Mellioidosis: A Category B Bioterrorism Disease That Gets ‘No Respect’


Burkholderia pseudomallei bacteria growing on a medium of sheep blood agar after 72 hours growth at 37 C. 

By COL (ret.) Dr. Zygmunt Dembek, Associate Professor in the Department of Military and Emergency Medicine at the Uniformed Services University of the Health Sciences

This piece examines the little-publicized Category B bioterrorism agent Burkholderia pseudomallei and the disease of melioidosis. Of particular concern are the recent 21st century melioidosis outbreaks that have occurred in the United Sates where only imported melioidosis cases had previously been reported, and endemic melioidosis was unknown. Further, the accidental contamination of an aromatherapy spray that sickened four people and caused two deaths brings to light the bioterrorism potential of this disease. 

What is Mellioidosis?

Melioidosis is a disease of concern caused by the bacteria Burkholderia pseudomallei. Melioidosis and its causative agent are considered Category B bioterrorism diseases by the US Centers for Disease Control and Prevention (CDC). These are among the second highest priority agents and diseases having bioterrorism potential. The CDC considers Category B pathogens and diseases to be moderately easy to disseminate, resulting in moderate morbidity and low mortality, and requiring specific enhancements of the CDC’s diagnostic capacity and enhanced disease surveillance for detection and diagnosis.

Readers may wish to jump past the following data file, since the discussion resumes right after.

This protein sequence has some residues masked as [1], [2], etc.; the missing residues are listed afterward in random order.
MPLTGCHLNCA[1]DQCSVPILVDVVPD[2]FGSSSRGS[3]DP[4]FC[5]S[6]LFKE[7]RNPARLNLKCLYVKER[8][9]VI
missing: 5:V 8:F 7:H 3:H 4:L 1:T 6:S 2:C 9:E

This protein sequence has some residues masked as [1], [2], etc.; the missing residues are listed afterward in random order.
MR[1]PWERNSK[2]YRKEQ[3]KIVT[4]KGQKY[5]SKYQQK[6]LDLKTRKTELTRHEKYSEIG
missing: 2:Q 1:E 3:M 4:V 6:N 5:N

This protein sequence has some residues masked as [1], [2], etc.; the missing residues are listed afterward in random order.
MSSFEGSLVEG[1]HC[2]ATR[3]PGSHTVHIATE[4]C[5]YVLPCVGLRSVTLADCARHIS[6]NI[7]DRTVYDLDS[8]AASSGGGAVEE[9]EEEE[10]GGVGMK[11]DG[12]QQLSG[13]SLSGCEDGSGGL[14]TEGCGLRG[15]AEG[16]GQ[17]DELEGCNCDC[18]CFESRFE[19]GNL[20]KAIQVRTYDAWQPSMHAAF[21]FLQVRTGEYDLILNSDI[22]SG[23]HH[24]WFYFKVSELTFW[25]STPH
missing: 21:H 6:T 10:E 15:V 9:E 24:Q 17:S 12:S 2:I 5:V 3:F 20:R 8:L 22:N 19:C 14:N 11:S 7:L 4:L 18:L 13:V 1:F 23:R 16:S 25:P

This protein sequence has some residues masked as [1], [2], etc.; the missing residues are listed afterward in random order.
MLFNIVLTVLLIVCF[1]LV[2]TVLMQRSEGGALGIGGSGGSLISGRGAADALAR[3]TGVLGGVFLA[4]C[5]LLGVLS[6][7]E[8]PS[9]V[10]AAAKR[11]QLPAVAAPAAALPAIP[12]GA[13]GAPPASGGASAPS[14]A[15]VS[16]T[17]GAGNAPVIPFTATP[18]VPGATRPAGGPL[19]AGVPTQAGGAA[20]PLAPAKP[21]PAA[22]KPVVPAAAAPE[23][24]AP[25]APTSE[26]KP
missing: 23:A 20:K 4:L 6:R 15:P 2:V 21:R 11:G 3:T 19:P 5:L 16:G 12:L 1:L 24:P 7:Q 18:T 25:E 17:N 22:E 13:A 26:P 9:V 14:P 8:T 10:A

B. pseudomallei is also on the US Health and Human Services (HHS) and US Department of Agriculture (USDA) Select Agents and Toxins List. Yet many working in public health would likely have difficulty describing the disease and its causative agent. 

How Burkhoderia pseudomallei Causes Illness

B. pseudomallei commonly spreads to humans by inoculation of nasal, oral, and conjunctival mucous membranes, abraded or lacerated skin, or by inhalation. Melioidosis is often contracted by direct contact with B. pseudomallei-contaminated soil and water. Having breaks in the skin when coming into direct contact with B. pseudomallei contaminated soil or water can cause infection. Some cases of melioidosis are understood to have been caused by inhaling contaminated dust and water mists or ingesting contaminated food and water. Aerosols containing B. pseudomallei are highly infectious for laboratory workers. As a consequence, clinical chemistries, hematology and other laboratory tests are done under laboratory Biosafety Level 2 (BSL-2) conditions, while any work performed with cultures of B. pseudomallei must be conducted under the more stringent biosecurity requirements of BSL-3 laboratory conditions. It is also possible for healthcare workers and others to contract melioidosis from contaminated infectious material.